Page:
THE UK ranks near the bottom of the list of rich countries supporting the rollout of coronavirus vaccines to the global south, it has been revealed.

It is 17th out of the G20 countries listed in the Covid vaccine league table, sparking calls for Westminster to step up its response.

According to the World Health Organisation, six adults are receiving their booster shots in middle-and high-income countries for every one adult in a low-income country receiving their first course of a vaccine.

The Covid vaccine equity index ranks South Africa at the top although still providing only 70% of what the Christian Aid charity and the People’s Vaccine Alliance expect governments to do to support vaccine equity.

Sally Foster-Fulton, head of Christian Aid Scotland, said it was in everyone’s interests, at home and abroad, for universal access to the vaccines.

“This research shows how far the UK Government still has to go to help make this happen,” she said.

“Here in Scotland we welcome the First Minister’s support for the intellectual property waiver, which is such a key part of what is needed, and we hope this encourages the UK Government to take a similar view.”

A waiver on intellectual property would allow vaccine producers in the global south to manufacture vaccines without fear of legal repercussions from big Pharma.

Nicola Sturgeon has urged UK Prime Minister Boris Johnson to end the UK Government’s opposition to an intellectual property waiver.

READ MORE: End UK opposition to vaccine patent waivers, Nicola Sturgeon tells Boris Johnson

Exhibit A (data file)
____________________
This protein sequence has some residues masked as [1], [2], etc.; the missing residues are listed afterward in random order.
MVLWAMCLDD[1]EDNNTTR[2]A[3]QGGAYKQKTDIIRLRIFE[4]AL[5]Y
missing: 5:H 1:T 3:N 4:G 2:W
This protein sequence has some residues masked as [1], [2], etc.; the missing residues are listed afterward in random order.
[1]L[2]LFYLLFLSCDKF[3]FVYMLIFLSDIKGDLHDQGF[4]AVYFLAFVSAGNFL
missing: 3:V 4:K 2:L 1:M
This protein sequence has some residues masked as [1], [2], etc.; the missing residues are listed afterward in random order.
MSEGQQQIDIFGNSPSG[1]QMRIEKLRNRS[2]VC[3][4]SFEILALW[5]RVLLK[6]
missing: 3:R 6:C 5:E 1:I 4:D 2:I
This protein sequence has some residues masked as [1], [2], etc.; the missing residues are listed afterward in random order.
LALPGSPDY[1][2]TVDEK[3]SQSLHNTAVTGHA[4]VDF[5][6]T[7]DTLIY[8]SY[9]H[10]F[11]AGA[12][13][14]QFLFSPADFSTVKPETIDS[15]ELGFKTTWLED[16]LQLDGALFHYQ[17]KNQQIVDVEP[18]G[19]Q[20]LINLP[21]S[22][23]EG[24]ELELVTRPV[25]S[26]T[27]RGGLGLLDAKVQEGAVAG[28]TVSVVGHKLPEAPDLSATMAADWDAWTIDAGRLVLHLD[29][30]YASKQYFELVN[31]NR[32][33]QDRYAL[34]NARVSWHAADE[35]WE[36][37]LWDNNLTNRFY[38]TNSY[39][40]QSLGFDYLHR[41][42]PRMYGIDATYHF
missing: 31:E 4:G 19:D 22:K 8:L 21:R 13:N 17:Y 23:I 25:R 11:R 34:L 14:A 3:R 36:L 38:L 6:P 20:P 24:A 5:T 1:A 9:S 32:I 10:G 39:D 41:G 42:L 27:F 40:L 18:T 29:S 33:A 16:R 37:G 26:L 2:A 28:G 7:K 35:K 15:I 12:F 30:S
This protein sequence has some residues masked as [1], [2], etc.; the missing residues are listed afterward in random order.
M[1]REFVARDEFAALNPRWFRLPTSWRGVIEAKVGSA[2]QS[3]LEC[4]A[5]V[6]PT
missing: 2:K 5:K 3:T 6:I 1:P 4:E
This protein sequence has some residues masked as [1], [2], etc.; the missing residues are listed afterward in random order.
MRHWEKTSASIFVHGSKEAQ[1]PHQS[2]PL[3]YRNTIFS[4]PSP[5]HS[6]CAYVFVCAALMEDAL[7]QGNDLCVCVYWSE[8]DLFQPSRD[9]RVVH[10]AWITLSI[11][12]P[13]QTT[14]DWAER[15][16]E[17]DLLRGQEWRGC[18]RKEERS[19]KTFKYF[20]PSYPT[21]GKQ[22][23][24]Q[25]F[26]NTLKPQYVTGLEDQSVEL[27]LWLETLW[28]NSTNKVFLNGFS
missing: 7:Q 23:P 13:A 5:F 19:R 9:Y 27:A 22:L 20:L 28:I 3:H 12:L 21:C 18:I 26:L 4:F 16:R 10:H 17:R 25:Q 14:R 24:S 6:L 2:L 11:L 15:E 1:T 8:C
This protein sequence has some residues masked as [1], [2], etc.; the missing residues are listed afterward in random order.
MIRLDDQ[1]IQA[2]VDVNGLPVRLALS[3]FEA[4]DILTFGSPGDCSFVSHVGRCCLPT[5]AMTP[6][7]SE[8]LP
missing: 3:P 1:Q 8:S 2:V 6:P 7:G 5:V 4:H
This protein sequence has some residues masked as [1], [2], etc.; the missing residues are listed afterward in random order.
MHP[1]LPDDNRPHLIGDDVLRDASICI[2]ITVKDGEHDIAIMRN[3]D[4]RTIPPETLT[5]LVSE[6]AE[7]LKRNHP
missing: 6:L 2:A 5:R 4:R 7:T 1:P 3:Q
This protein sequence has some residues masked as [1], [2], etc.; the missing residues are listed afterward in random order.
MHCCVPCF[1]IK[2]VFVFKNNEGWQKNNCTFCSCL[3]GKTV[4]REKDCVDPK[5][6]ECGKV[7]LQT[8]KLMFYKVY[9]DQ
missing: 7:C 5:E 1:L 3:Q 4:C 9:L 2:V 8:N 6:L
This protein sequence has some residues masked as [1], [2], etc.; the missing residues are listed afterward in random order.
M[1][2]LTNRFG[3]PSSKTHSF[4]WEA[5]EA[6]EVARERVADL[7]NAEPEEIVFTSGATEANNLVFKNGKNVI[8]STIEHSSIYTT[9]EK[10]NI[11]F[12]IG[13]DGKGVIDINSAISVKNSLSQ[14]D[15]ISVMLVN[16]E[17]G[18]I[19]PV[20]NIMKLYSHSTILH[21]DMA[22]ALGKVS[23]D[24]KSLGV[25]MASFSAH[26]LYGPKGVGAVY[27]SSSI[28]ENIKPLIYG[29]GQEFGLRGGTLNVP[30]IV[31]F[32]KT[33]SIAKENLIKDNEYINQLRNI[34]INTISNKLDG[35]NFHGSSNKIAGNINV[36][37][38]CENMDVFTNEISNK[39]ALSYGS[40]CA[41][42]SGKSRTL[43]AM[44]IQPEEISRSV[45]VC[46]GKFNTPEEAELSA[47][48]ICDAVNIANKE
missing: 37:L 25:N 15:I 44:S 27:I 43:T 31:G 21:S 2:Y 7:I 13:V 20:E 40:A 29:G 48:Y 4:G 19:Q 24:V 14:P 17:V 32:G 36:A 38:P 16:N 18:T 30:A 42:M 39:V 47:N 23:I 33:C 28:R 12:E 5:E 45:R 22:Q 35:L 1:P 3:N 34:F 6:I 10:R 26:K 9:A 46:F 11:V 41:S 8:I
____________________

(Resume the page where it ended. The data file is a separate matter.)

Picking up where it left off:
The charity’s interim chief executive, Patrick Watt, said the failure to roll out vaccines globally was destroying lives and slowing economic recovery.

“It doesn’t need to be this way, but as shown by our comprehensive index, no one rich country is doing nearly enough to promote global vaccine equity, and certainly not the United Kingdom,” he said.

“The best way to reduce the risk of vaccine-resistant variants is by ensuring universal access to vaccines. However, a lack of leadership has created a world of ‘have jabs and have nots’.

“Rich countries have an obligation to remove the barriers preventing the rapid rollout of vaccines in the global south. That means urgently waiving patents, which the UK has shamefully opposed, priority for healthcare and a debt cancellation package."

He added: “It is not promises that people need, it is vaccines. We must act on these lessons in real time in order to recover from the pandemic.”